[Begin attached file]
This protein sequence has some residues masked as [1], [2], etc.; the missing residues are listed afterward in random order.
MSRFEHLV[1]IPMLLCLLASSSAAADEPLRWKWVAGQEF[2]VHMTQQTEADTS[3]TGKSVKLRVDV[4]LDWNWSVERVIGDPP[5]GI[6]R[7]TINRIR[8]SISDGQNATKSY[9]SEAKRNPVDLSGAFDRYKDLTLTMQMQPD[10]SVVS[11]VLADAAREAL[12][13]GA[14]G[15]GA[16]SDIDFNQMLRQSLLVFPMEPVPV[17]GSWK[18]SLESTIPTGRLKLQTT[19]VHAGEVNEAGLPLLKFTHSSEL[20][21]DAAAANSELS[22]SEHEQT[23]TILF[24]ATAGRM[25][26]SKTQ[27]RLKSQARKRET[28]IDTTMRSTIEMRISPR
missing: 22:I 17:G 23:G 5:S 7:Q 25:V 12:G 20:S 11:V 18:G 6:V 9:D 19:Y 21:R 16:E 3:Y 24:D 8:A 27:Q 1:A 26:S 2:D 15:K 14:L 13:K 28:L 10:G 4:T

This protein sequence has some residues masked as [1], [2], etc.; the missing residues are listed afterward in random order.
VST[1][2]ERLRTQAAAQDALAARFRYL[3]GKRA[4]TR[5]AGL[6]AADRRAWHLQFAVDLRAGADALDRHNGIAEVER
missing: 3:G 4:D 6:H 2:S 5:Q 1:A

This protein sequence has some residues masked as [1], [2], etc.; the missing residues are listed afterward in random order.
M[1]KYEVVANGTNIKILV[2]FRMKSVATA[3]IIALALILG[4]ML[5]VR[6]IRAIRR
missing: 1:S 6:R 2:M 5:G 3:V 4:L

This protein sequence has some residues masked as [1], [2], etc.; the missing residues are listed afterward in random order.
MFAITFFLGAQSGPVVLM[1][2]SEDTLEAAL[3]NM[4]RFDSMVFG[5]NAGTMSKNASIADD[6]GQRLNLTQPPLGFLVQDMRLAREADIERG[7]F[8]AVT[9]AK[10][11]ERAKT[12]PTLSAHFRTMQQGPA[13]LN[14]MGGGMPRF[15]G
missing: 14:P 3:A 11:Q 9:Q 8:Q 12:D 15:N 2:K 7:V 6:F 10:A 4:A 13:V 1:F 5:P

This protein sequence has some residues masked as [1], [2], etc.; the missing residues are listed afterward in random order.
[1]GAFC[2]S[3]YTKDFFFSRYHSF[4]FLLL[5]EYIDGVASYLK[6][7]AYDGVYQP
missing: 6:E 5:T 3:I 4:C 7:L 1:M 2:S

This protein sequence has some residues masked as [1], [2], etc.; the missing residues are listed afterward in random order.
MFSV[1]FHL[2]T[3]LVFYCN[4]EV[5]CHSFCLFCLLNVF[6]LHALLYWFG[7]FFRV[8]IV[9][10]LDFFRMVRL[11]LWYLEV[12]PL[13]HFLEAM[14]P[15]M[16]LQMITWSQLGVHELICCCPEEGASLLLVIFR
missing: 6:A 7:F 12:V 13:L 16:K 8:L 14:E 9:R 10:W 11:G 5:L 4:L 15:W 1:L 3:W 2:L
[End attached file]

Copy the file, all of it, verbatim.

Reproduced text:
This protein sequence has some residues masked as [1], [2], etc.; the missing residues are listed afterward in random order.
MSRFEHLV[1]IPMLLCLLASSSAAADEPLRWKWVAGQEF[2]VHMTQQTEADTS[3]TGKSVKLRVDV[4]LDWNWSVERVIGDPP[5]GI[6]R[7]TINRIR[8]SISDGQNATKSY[9]SEAKRNPVDLSGAFDRYKDLTLTMQMQPD[10]SVVS[11]VLADAAREAL[12][13]GA[14]G[15]GA[16]SDIDFNQMLRQSLLVFPMEPVPV[17]GSWK[18]SLESTIPTGRLKLQTT[19]VHAGEVNEAGLPLLKFTHSSEL[20][21]DAAAANSELS[22]SEHEQT[23]TILF[24]ATAGRM[25][26]SKTQ[27]RLKSQARKRET[28]IDTTMRSTIEMRISPR
missing: 22:I 17:G 23:G 5:S 7:Q 25:V 12:G 20:S 11:V 18:G 6:V 9:D 19:Y 21:R 16:E 3:Y 24:D 8:A 27:Q 1:A 26:S 2:D 15:K 14:L 13:K 28:L 10:G 4:T

This protein sequence has some residues masked as [1], [2], etc.; the missing residues are listed afterward in random order.
VST[1][2]ERLRTQAAAQDALAARFRYL[3]GKRA[4]TR[5]AGL[6]AADRRAWHLQFAVDLRAGADALDRHNGIAEVER
missing: 3:G 4:D 6:H 2:S 5:Q 1:A

This protein sequence has some residues masked as [1], [2], etc.; the missing residues are listed afterward in random order.
M[1]KYEVVANGTNIKILV[2]FRMKSVATA[3]IIALALILG[4]ML[5]VR[6]IRAIRR
missing: 1:S 6:R 2:M 5:G 3:V 4:L

This protein sequence has some residues masked as [1], [2], etc.; the missing residues are listed afterward in random order.
MFAITFFLGAQSGPVVLM[1][2]SEDTLEAAL[3]NM[4]RFDSMVFG[5]NAGTMSKNASIADD[6]GQRLNLTQPPLGFLVQDMRLAREADIERG[7]F[8]AVT[9]AK[10][11]ERAKT[12]PTLSAHFRTMQQGPA[13]LN[14]MGGGMPRF[15]G
missing: 14:P 3:A 11:Q 9:Q 8:Q 12:D 15:N 2:K 7:V 6:F 10:A 4:A 13:V 1:F 5:P

This protein sequence has some residues masked as [1], [2], etc.; the missing residues are listed afterward in random order.
[1]GAFC[2]S[3]YTKDFFFSRYHSF[4]FLLL[5]EYIDGVASYLK[6][7]AYDGVYQP
missing: 6:E 5:T 3:I 4:C 7:L 1:M 2:S

This protein sequence has some residues masked as [1], [2], etc.; the missing residues are listed afterward in random order.
MFSV[1]FHL[2]T[3]LVFYCN[4]EV[5]CHSFCLFCLLNVF[6]LHALLYWFG[7]FFRV[8]IV[9][10]LDFFRMVRL[11]LWYLEV[12]PL[13]HFLEAM[14]P[15]M[16]LQMITWSQLGVHELICCCPEEGASLLLVIFR
missing: 6:A 7:F 12:V 13:L 16:K 8:L 14:E 9:R 10:W 11:G 5:L 4:L 15:W 1:L 3:W 2:L